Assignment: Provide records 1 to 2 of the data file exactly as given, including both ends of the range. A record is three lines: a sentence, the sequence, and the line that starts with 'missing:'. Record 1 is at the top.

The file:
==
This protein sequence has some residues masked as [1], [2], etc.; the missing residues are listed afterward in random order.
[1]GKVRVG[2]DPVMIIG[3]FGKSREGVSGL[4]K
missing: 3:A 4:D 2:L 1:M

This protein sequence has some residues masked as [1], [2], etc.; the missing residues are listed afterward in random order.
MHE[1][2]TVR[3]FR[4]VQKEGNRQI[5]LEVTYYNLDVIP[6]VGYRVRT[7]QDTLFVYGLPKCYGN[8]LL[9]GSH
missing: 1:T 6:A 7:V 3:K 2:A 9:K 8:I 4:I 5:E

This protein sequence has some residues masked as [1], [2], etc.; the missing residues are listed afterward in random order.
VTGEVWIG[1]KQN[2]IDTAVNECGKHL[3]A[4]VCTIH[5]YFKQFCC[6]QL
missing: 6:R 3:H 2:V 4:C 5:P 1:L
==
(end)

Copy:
This protein sequence has some residues masked as [1], [2], etc.; the missing residues are listed afterward in random order.
[1]GKVRVG[2]DPVMIIG[3]FGKSREGVSGL[4]K
missing: 3:A 4:D 2:L 1:M

This protein sequence has some residues masked as [1], [2], etc.; the missing residues are listed afterward in random order.
MHE[1][2]TVR[3]FR[4]VQKEGNRQI[5]LEVTYYNLDVIP[6]VGYRVRT[7]QDTLFVYGLPKCYGN[8]LL[9]GSH
missing: 1:T 6:A 7:V 3:K 2:A 9:K 8:I 4:I 5:E